Forests play a critical role in the health of the region and the Chesapeake Bay itself, from northern hardwoods and oak-hickories in New York and Pennsylvania, to the bald cypress and loblolly pine forests down south. Forests clean our air and water, provide habitat for wildlife, support a large economy and give us places for recreation. That’s why Chesapeake Bay Program partners have made protecting forestland a goal in the Watershed Agreement.

In order to meet this commitment, everyone around the region must do their part to protect and grow the region’s forests. One of our partners, the Alliance for the Chesapeake Bay, annually honors individuals and groups that have made a considerable difference in furthering the conservation and preservation of forest land.

From left, Craig Highfield and Jenny McGarvey of the Alliance for the Chesapeake Bay, Judy Okay of J&J Consulting, Kris West of Finger Lakes Land Trust, Jed Shilling of Loudoun County, Va., and Sally Claggett of U.S. Forest Service are pictured at the Chesapeake Forest Champion awards held during the annual Chesapeake Watershed Forum in Shepherdstown, W.Va., on Nov. 3, 2017.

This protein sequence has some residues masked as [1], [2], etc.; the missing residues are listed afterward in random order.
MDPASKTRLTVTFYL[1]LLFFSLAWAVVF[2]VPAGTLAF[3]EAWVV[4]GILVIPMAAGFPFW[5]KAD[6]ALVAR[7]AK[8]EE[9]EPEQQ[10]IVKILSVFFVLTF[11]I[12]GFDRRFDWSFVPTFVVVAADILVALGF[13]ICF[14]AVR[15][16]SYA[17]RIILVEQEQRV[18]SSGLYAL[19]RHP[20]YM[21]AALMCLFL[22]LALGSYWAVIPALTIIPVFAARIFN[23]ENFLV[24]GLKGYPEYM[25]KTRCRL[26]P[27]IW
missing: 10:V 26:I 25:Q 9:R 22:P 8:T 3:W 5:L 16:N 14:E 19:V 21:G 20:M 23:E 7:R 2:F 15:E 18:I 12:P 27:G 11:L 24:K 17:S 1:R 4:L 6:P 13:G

At the 12th annual Chesapeake Watershed Forum, the organization celebrated three Chesapeake Forest Champions who work to protect, grow and restore the area’s forests.

  • Most Effective at Engaging the Public: For more than 30 years, the Finger Lakes Land Trust has worked to conserve land in New York. They’ve conserved more than 19,000 acres, half of which lies within the upper reaches of the Chesapeake Bay watershed.
  • Greatest On-the-Ground Impact: Judy Okay, of J&J Consulting, has worked for over 25 years to promote, plant and restore riparian forest buffers and tree canopy. She has served on the Chesapeake Bay Program’s Forestry Workgroup and contributed her expertise on forest buffers to the Bay Program’s watershed model. At the state level, Okay coordinated Virginia’s efforts to establish forest buffers. To this day, she works with foresters to create better buffers and engage with landowners.
  • Exemplary Forest Steward: In 1991, when Jed Shilling and his wife, Jane Pratt, bought an abandoned cow pasture in Loudon County, Virginia, they were told that it would take 34 trees to build the frame for their house. So, they decided to plant 34 trees to offset those used for construction. In the 26 years since then, Shilling has worked to reforest more than 31 acres on their land. Now, he has placed a conservation easement on the property to preserve the newly created forest.

These three recipients remind us that we all have a role to play in forest conservation, from taking part in a tree planting to properly managing our forestland.

Did you know that 70 acres of forest are lost in the Chesapeake Bay region every day? Learn more about the state of forests.



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